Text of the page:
Although factual inferences must be viewed in a light most favorable to the plaintiff and pro se complaints are entitled to liberal interpretation, a pro se litigant does not escape the burden of establishing by sufficient evidence a genuine dispute of material fact. See Beard, 548 U.S. at 525; Brown v. Crawford, 906 F.2d 667, 670 (11th Cir. 1990). Thus, Madison's pro se status alone does not compel this court to disregard elementary principles of production and proof in a civil case.

         The court has undertaken a thorough and exhaustive review of all the evidence contained in the record. After this review, the court finds that Madison has failed to demonstrate a genuine dispute of material fact in order to preclude entry of summary judgment in favor of the defendants.

         III. DISCUSSION

         A. Deliberate Indifference

         Madison alleges that the defendants denied him “proper treatment for [his] bleeding ulcers here at Easterling . . . [on or about] March 27, 2016.” Doc. 1 at 3. In their response, the defendants deny acting with deliberate indifference to Madison's medical needs.

         To prevail on a claim concerning an alleged denial of medical treatment, an inmate must-at a minimum-show that the defendant acted with deliberate indifference to a serious medical need. Estelle v. Gamble, 429 U.S. 97 (1976); Taylor v. Adams, 221 F.3d 1254 (11th Cir. 2000); McElligott v. Foley, 182 F.3d 1248 (11th Cir. 1999); Waldrop v. Evans, 871 F.2d 1030, 1033 (11th Cir. 1989). Medical personnel may not subject an inmate to “acts or omissions sufficiently harmful to evidence deliberate indifference to serious medical needs.” Estelle, 429 U.S. at 106; Adams v. Poag, 61 F.3d 1537, 1546 (11th Cir. 1995) (holding, as directed by Estelle, that a plaintiff must establish “not merely the knowledge of a condition, but the knowledge of necessary treatment coupled with a refusal to treat or a delay in [the acknowledged necessary] treatment”).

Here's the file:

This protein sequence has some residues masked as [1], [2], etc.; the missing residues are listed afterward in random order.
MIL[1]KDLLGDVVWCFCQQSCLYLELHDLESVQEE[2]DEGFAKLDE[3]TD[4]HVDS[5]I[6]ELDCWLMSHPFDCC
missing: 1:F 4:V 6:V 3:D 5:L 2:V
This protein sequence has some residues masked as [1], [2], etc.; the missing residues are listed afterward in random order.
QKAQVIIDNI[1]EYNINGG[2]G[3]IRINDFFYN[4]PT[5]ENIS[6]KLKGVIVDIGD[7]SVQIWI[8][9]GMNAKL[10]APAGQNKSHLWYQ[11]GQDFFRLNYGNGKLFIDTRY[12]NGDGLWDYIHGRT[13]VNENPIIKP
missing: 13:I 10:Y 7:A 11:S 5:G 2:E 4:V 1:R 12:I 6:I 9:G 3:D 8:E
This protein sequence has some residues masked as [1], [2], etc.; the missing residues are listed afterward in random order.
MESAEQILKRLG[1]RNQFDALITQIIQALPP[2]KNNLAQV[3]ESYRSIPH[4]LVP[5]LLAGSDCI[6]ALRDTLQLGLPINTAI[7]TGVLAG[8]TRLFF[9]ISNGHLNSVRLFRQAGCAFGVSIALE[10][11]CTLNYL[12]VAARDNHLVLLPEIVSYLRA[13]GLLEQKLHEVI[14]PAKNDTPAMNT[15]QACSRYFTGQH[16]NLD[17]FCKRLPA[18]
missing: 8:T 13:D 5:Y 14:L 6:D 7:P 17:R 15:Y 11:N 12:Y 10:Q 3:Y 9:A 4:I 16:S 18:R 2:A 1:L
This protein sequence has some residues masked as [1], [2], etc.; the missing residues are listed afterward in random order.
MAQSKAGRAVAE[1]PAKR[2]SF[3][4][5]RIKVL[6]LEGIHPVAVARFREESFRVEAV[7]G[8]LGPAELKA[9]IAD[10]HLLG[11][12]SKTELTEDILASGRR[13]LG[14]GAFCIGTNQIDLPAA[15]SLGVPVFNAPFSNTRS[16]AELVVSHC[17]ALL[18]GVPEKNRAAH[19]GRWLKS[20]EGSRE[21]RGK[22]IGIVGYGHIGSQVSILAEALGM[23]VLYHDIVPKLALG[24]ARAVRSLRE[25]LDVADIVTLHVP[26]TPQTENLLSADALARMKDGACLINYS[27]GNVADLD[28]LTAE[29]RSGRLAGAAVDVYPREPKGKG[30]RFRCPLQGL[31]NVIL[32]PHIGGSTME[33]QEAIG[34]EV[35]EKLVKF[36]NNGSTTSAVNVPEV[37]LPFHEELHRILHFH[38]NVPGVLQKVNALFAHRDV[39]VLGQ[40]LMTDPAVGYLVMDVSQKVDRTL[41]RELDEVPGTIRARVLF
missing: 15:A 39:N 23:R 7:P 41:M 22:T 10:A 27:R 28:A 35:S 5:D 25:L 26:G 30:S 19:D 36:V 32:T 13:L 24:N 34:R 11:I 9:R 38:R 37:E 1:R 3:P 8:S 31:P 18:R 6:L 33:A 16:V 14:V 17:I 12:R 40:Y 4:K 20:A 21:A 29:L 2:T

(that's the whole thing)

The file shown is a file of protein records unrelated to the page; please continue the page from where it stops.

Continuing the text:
Under settled law, neither medical malpractice or negligence equate to deliberate indifference:

That medical malpractice-negligence by a physician-is insufficient to form the basis of a claim for deliberate indifference is well settled. Instead, something more must be shown. Evidence must support a conclusion that a prison [medical care ...